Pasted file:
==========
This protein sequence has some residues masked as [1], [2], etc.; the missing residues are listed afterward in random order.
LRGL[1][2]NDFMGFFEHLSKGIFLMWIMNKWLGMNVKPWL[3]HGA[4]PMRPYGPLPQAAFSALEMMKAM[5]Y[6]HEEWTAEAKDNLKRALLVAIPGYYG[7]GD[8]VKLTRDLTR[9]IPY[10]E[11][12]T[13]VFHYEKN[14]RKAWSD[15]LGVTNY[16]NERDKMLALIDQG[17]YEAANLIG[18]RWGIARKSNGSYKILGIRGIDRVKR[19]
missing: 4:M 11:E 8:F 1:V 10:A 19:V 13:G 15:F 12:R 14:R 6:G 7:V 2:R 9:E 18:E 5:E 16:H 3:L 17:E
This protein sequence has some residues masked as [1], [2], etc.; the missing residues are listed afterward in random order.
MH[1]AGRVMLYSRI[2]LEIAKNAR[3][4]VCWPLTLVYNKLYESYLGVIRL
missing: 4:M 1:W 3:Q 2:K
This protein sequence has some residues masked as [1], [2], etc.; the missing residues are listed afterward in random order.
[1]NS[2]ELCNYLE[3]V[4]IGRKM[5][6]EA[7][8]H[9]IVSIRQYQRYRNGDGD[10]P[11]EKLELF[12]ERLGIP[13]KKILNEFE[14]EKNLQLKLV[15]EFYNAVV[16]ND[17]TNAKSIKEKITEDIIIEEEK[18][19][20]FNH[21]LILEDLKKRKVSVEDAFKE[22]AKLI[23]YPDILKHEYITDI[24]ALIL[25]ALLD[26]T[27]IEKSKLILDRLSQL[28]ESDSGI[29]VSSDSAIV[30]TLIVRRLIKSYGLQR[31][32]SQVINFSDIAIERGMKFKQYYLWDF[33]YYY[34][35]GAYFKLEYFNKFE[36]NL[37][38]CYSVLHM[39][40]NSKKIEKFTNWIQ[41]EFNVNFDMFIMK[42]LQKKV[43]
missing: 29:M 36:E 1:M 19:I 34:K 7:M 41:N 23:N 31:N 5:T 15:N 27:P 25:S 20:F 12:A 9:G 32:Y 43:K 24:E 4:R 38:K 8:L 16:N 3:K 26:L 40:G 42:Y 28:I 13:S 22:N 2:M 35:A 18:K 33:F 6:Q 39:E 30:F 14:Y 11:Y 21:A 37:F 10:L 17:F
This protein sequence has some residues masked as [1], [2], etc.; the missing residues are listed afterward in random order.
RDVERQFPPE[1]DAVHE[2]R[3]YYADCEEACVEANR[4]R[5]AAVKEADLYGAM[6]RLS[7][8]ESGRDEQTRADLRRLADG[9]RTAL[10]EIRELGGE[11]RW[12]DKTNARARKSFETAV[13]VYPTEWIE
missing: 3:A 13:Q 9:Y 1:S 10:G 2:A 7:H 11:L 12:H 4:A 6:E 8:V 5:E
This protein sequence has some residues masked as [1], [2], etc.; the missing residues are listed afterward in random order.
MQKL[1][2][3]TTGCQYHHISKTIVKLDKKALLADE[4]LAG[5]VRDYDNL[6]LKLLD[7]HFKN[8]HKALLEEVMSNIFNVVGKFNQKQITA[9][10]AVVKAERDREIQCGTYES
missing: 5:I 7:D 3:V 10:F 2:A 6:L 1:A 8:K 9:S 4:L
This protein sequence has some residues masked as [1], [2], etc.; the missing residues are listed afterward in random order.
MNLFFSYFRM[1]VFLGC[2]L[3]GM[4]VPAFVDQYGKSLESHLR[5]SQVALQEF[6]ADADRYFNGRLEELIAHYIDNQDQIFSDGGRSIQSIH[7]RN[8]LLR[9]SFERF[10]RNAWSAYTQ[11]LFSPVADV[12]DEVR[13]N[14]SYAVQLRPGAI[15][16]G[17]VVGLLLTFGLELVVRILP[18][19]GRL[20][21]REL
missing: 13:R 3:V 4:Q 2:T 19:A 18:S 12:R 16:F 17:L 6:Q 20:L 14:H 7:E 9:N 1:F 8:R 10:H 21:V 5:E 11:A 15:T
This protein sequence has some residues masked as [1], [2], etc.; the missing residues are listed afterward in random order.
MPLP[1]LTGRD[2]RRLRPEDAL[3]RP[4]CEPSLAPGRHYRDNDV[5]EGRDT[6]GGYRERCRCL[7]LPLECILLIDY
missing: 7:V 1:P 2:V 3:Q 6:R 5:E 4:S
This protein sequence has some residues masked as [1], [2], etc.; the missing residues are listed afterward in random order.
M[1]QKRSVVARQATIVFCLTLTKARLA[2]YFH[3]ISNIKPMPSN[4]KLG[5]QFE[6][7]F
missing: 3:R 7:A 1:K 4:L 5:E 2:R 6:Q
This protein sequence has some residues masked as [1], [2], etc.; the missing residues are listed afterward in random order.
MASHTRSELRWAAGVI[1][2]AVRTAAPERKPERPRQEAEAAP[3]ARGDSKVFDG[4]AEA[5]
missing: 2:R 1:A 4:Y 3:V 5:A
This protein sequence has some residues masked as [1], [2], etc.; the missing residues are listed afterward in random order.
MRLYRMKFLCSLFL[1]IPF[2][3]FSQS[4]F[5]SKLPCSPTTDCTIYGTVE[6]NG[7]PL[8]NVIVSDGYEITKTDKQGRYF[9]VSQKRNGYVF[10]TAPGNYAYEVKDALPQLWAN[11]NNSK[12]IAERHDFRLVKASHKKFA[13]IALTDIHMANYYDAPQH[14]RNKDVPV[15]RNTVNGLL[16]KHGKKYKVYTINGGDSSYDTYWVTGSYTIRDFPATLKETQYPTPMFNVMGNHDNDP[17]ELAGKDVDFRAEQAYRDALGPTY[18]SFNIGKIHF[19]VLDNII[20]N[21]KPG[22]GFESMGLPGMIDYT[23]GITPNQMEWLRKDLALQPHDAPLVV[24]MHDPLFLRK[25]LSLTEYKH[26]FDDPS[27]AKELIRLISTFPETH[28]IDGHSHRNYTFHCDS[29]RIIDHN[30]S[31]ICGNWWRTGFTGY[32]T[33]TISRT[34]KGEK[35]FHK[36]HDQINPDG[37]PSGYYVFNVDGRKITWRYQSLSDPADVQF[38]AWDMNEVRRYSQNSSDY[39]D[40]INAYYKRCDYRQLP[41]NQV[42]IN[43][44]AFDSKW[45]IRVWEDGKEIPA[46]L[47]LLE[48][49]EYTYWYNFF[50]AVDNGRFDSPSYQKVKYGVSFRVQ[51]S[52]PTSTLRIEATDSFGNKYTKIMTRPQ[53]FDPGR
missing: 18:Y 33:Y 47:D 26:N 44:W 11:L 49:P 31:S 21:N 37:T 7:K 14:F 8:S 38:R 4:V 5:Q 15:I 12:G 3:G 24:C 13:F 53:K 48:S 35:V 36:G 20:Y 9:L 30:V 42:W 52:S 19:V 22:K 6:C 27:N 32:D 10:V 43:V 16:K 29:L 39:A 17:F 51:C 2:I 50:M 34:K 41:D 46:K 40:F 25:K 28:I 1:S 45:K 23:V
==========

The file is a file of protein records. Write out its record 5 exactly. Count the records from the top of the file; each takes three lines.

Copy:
This protein sequence has some residues masked as [1], [2], etc.; the missing residues are listed afterward in random order.
MQKL[1][2][3]TTGCQYHHISKTIVKLDKKALLADE[4]LAG[5]VRDYDNL[6]LKLLD[7]HFKN[8]HKALLEEVMSNIFNVVGKFNQKQITA[9][10]AVVKAERDREIQCGTYES
missing: 5:I 7:D 3:V 10:F 2:A 6:L 1:A 8:K 9:S 4:L